Stock markets have fallen sharply after signs that the US Federal Reserve could start pulling away emergency support for the world’s biggest economy later this year.
In London, the FTSE 100 was down by more than 170 points – or over 2% – after the publication of minutes of the Fed’s latest policy meeting on Wednesday evening, taking it under the 7,000 mark.
Stock markets in Germany, France and Italy were also in the red while oil prices continued their six-day losing streak, with a barrel of Brent crude dipping below $67 a barrel.
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Markets are digesting the possibility that, even as the worldwide spread of the Delta variant continues to cause alarm, the Fed is preparing to ease off its $120bn monthly programme of bond purchases.
It adds to a cocktail of worries this week which also include signs of weakness in the Chinese economy and the turmoil in Afghanistan.
Minutes of the Fed’s meeting last month showed officials felt that a threshold for the US jobs recovery that may mean starting to withdraw support “could be reached this year”.
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However, consensus on a start date and pace of the withdrawal remains elusive while the Fed also reiterated the view that “the risks that rising COVID-19 cases associated with the spread of the Delta variant could cause delays in returning to work and school, and so damp the economic recovery”.
The release of the minutes prompted a shares fall on Wall Street before the anxious sentiment spread to Asian markets and then Europe.
Vast stimulus packages from the Fed and other central banks have underpinned a recovery in stocks from the sharp sell-off seen in the early stages of the pandemic.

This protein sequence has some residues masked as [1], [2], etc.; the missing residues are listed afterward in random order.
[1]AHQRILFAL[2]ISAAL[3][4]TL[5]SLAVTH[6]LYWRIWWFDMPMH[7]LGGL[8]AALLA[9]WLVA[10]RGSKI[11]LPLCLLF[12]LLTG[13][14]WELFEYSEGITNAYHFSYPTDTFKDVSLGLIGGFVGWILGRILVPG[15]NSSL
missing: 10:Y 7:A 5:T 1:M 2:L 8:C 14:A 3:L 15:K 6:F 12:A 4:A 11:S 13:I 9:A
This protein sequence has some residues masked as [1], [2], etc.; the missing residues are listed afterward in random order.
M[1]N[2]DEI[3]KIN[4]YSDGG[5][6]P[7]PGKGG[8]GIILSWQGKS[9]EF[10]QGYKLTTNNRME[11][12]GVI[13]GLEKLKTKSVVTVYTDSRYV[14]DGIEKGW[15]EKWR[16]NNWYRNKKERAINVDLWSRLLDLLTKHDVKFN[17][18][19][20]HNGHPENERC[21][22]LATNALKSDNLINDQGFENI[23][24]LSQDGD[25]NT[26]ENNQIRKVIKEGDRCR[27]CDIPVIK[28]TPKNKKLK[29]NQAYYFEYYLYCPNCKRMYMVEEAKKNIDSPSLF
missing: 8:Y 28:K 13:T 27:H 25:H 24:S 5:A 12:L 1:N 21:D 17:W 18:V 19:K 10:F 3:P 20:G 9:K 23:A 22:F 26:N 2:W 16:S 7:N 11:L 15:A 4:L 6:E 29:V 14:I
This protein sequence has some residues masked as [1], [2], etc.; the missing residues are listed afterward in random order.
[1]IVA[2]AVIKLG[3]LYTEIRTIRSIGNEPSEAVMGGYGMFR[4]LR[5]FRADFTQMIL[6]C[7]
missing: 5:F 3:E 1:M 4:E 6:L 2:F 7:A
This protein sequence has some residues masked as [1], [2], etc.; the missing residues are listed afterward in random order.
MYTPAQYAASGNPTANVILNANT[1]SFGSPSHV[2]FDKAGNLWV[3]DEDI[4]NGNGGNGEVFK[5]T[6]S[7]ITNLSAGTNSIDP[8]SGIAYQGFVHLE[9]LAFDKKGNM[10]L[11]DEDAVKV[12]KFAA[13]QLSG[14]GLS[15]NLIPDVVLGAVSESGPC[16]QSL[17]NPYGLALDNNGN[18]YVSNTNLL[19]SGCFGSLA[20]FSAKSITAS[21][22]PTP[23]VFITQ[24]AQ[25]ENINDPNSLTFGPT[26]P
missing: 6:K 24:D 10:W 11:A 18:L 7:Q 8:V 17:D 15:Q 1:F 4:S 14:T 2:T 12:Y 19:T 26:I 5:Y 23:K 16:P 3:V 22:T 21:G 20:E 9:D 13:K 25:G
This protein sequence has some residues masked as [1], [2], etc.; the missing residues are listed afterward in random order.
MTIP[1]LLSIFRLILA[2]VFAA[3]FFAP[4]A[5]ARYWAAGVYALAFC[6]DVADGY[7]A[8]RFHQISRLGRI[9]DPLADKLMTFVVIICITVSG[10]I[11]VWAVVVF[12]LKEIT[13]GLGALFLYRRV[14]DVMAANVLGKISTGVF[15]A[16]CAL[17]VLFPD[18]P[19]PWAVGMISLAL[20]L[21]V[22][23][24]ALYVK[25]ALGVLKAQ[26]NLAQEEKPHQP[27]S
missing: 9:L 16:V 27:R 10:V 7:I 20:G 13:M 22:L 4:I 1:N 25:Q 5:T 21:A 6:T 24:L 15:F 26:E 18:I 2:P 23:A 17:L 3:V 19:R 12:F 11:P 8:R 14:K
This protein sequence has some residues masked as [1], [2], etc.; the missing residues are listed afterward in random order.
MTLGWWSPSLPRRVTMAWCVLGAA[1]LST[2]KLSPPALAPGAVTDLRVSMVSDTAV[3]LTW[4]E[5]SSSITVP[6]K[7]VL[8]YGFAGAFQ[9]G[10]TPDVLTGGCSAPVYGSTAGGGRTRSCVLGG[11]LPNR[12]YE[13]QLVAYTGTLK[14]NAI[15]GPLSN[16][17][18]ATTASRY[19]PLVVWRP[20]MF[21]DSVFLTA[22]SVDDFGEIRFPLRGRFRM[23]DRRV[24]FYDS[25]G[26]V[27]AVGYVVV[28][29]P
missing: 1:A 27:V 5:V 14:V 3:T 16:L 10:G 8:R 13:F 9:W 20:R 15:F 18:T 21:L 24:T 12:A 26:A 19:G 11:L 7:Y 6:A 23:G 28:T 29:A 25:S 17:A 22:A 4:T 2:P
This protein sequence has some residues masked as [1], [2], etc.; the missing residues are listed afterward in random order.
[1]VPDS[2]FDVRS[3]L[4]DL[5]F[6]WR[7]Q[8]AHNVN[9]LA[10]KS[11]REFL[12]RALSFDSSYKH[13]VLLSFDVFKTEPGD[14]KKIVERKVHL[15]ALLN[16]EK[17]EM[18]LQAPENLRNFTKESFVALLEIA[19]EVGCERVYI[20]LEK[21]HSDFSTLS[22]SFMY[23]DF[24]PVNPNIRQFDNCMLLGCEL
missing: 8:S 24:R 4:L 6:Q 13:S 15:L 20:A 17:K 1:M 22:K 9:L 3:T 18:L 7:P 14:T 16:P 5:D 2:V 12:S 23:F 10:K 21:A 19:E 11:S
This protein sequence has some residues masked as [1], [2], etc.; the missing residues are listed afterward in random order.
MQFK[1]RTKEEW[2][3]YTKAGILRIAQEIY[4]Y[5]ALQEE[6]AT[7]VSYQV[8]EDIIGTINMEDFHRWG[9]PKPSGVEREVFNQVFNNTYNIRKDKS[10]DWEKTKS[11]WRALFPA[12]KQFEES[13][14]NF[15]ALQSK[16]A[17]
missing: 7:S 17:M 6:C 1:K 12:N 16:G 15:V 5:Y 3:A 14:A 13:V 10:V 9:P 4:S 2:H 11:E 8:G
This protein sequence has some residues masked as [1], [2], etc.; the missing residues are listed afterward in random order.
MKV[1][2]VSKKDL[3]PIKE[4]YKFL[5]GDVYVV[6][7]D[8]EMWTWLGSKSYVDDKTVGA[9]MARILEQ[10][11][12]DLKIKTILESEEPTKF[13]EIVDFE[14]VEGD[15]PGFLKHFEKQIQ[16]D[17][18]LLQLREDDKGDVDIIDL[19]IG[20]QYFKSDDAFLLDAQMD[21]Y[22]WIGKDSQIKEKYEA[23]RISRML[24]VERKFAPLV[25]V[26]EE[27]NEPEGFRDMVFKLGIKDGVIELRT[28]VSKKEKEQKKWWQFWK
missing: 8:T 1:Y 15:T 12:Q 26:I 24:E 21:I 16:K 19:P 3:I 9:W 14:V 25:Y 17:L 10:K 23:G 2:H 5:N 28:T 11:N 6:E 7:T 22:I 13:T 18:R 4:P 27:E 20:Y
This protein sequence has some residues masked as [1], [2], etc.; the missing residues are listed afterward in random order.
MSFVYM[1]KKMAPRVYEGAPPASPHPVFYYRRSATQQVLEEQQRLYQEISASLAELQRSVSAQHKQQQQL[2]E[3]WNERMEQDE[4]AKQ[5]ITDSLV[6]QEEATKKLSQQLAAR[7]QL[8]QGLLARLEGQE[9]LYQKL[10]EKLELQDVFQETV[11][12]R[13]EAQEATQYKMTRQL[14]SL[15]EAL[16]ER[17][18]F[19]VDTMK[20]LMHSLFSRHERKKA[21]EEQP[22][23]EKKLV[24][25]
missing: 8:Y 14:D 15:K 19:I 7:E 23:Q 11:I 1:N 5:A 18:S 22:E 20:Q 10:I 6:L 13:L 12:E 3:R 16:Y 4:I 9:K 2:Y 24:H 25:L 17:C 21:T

But as vaccines help many countries to emerge from tough lockdowns and inflation surges back, there is growing pressure on officials to start to pull back or “taper” the support.
In London it was volatile mining stocks such as Anglo American and Antofagasta – whose fortunes are closely linked to swings in global demand for the commodities that they dig up – that led the fallers.
Declines for oil giants BP and Royal Dutch Shell and banking heavyweight HSBC also dragged on the FTSE 100.
Richard Hunter, head of markets at Interactive Investor, said: “Markets took another glancing blow as the Federal Reserve minutes revealed that tapering is edging ever nearer.
“While no date has yet been confirmed, there is an increasing split within its members and it appears increasingly likely that the taper will begin before the end of the year.
“Alongside some mixed retailer results, the unrest in Afghanistan and an apparently weakening Chinese economy, this has been a week to test the mettle of investors.”